The limited release of this film happened only a week before the 9-11 attacks. It was then held back for almost a year on the international releases, where it fared much better and was viewed by many more cinema goers. From here the cult following of this movie began, and the DVD release of the film brought it again to American audiences.


  • The Donnie Darko Book (2003), written by Richard Kelly and introduced by Jake Gyllenhaal, explains some of the film's details. The script is the director's cut.
  • NECA released first a six-inch (15 cm) figure of Frank the Bunny and later a foot-tall (30 cm) 'talking' version of the same figure.

Home video

The film was originally released on DVD and VHS in March 2002. Strong DVD sales led Newmarket Films to release a "Director's Cut" on DVD in 2005. Bob Berney, President of Newmarket Films, described the film as "a runaway hit on DVD," citing US sales of more than $10 million.

The director's cut of the film was released on May 29, 2004, in Seattle, Washington, at the Seattle International Film Festival and later in New York City and Los Angeles on July 23, 2004. This cut includes twenty minutes of extra footage, an altered soundtrack, the director's interpretation, and visual excerpts from the book The Philosophy of Time Travel. The director's cut DVD, released on February 15, 2005, included the new footage and more soundtrack changes, as well as some additional features exclusive to the two-DVD set: excerpts from the storyboard, a 52-minute production diary, "#1 fan video," a "cult following" video interviewing British fans, and the new director's cut cinematic trailer. The director's cut DVD was released as a giveaway with copies of the British Sunday Times newspaper on February 19 2006.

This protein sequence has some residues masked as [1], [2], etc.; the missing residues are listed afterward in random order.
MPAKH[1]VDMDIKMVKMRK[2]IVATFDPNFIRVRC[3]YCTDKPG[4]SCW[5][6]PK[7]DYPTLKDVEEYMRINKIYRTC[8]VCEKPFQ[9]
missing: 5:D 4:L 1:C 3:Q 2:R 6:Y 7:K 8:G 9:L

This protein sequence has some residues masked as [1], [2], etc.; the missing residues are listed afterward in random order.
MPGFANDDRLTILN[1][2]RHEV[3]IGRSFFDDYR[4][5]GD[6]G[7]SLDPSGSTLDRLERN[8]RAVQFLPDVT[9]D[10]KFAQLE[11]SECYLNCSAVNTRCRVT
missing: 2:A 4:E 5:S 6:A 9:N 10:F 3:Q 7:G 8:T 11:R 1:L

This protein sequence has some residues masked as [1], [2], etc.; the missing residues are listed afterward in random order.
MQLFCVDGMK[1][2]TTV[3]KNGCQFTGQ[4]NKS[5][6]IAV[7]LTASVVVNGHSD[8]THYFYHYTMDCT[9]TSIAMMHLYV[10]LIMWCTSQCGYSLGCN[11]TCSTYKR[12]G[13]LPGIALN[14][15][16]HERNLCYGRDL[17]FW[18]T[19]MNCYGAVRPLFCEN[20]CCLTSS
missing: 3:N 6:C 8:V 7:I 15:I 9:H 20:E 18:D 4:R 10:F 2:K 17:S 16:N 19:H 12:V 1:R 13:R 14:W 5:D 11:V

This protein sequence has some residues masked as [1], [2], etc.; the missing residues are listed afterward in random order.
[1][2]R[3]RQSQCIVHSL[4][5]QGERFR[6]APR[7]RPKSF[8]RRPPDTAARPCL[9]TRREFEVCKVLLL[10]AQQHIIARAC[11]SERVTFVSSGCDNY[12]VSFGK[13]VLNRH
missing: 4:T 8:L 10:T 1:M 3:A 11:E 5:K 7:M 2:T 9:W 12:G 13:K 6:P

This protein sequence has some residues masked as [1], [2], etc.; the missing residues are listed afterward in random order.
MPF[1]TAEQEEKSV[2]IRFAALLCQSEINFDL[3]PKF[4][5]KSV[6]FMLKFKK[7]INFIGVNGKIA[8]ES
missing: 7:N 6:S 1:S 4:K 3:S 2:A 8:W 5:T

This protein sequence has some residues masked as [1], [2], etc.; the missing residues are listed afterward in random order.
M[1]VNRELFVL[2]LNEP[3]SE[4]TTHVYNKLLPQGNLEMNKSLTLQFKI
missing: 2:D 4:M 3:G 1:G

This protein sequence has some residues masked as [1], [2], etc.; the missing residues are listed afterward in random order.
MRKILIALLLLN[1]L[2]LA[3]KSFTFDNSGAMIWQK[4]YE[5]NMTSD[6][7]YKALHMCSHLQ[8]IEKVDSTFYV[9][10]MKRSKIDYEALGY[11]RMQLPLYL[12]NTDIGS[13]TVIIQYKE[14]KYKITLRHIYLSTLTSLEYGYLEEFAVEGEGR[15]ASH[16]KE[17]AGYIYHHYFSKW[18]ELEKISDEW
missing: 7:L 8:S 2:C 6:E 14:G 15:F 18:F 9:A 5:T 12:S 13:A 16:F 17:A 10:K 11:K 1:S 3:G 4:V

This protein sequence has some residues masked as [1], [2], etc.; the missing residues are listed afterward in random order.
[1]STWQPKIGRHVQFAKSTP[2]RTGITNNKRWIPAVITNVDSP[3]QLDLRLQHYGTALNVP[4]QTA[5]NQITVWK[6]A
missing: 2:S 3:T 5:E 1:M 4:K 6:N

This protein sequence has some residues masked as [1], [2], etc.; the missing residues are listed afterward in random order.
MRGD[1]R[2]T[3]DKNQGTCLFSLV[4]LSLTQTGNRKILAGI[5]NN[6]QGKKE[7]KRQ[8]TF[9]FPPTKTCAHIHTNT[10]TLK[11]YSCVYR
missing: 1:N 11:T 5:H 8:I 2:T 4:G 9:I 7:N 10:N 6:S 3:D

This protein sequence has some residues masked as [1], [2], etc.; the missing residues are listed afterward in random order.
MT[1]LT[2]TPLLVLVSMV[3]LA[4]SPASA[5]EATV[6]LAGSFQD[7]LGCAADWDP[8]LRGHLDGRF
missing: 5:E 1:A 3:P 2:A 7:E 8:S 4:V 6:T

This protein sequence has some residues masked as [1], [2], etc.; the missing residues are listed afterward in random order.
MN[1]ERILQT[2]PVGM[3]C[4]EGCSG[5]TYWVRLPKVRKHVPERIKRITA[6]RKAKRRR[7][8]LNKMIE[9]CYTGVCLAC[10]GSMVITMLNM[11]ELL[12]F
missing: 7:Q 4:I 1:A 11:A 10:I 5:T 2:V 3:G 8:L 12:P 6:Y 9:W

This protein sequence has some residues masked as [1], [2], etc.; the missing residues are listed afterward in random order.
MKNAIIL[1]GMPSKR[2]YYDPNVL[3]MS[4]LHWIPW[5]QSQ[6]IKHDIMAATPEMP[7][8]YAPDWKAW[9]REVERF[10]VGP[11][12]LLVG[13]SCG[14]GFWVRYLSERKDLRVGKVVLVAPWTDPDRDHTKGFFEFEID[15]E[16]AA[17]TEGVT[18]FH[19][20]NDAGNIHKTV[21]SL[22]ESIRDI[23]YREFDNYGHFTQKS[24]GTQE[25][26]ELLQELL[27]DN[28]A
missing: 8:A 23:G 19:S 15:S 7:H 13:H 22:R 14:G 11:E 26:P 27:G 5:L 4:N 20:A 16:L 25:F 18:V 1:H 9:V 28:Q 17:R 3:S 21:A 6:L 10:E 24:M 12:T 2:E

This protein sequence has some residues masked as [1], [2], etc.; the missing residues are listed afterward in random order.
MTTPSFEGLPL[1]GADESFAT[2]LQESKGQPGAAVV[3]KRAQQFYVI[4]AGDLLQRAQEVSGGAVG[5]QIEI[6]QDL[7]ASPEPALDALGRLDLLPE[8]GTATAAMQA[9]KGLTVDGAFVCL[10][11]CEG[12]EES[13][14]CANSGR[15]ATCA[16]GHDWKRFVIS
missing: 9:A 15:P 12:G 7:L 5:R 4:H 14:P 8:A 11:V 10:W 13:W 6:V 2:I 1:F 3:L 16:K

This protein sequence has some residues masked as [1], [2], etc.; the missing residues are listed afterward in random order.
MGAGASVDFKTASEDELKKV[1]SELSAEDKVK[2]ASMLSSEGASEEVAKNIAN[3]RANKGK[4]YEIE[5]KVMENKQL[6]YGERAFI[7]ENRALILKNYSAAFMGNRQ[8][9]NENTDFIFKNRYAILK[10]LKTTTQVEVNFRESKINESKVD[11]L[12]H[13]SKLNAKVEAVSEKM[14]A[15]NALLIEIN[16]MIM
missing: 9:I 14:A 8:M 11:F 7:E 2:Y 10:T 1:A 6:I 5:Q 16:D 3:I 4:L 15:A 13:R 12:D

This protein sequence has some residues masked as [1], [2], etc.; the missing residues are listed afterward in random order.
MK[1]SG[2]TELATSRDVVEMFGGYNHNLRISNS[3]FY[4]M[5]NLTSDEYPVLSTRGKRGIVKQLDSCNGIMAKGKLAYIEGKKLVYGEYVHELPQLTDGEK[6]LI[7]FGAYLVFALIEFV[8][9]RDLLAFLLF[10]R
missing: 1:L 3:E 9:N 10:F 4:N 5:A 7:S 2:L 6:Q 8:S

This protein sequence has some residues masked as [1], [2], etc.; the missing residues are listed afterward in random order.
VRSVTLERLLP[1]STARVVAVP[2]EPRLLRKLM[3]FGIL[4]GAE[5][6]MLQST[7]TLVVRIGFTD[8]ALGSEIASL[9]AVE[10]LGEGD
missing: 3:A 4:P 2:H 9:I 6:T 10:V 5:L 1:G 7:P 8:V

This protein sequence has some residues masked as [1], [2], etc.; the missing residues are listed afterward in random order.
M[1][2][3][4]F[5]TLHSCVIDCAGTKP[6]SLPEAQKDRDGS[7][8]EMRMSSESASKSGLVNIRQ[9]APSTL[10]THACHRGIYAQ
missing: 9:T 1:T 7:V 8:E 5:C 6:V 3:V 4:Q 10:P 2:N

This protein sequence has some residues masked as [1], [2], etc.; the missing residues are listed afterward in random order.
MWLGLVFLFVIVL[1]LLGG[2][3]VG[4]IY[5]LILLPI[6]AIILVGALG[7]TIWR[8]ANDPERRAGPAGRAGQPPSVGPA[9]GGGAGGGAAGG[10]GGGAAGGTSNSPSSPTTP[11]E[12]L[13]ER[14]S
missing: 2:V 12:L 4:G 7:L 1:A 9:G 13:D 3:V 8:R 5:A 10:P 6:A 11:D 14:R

Box office performance

The film debuted in U.S. theaters in October 2001 to a tepid response. Shown on only 58 screens nationwide, the film grossed $110,494 in its opening weekend. By the time the film closed in U.S. theaters on April 11, 2002, it had grossed $517,375.

Despite the poor showing at the box office, the film had attracted a devoted fan base. It was originally released on DVD and VHS in March 2002. During this time, the Pioneer Theatre in New York City's East Village began midnight screenings of Donnie Darko that continued for 28 consecutive months.

Critical reception

Donnie Darko had its first screening at the Sundance Film Festival on January 19, 2001. Critic Andy Bailey billed Donnie Darko as a "Sundance surprise" that "isn't spoiled by the Hollywood forces that helped birth it." Receiving plenty of critical acclaim, Rotten Tomatoes gave the film an 83% rating, while Metacritic gave it a 71% rating. Jean Oppenheimer of New Times (LA) praised the film, saying, "Like gathering storm clouds, Donnie Darko creates an atmosphere of eerie calm and mounting menace -- stands as one of the most exceptional movies of 2001."


2001 — Richard Kelly won with Donnie Darko for "Best Screenplay" at the Catalonian International Film Festival and at the San Diego Film Critics Society. Donnie Darko also won the "Audience Award" for Best Feature at the Sweden Fantastic Film Festival. The film was nominated for "Best Film" at the Catalonian International Film Festival and for the "Grand Jury Prize" at the Sundance Film Festival.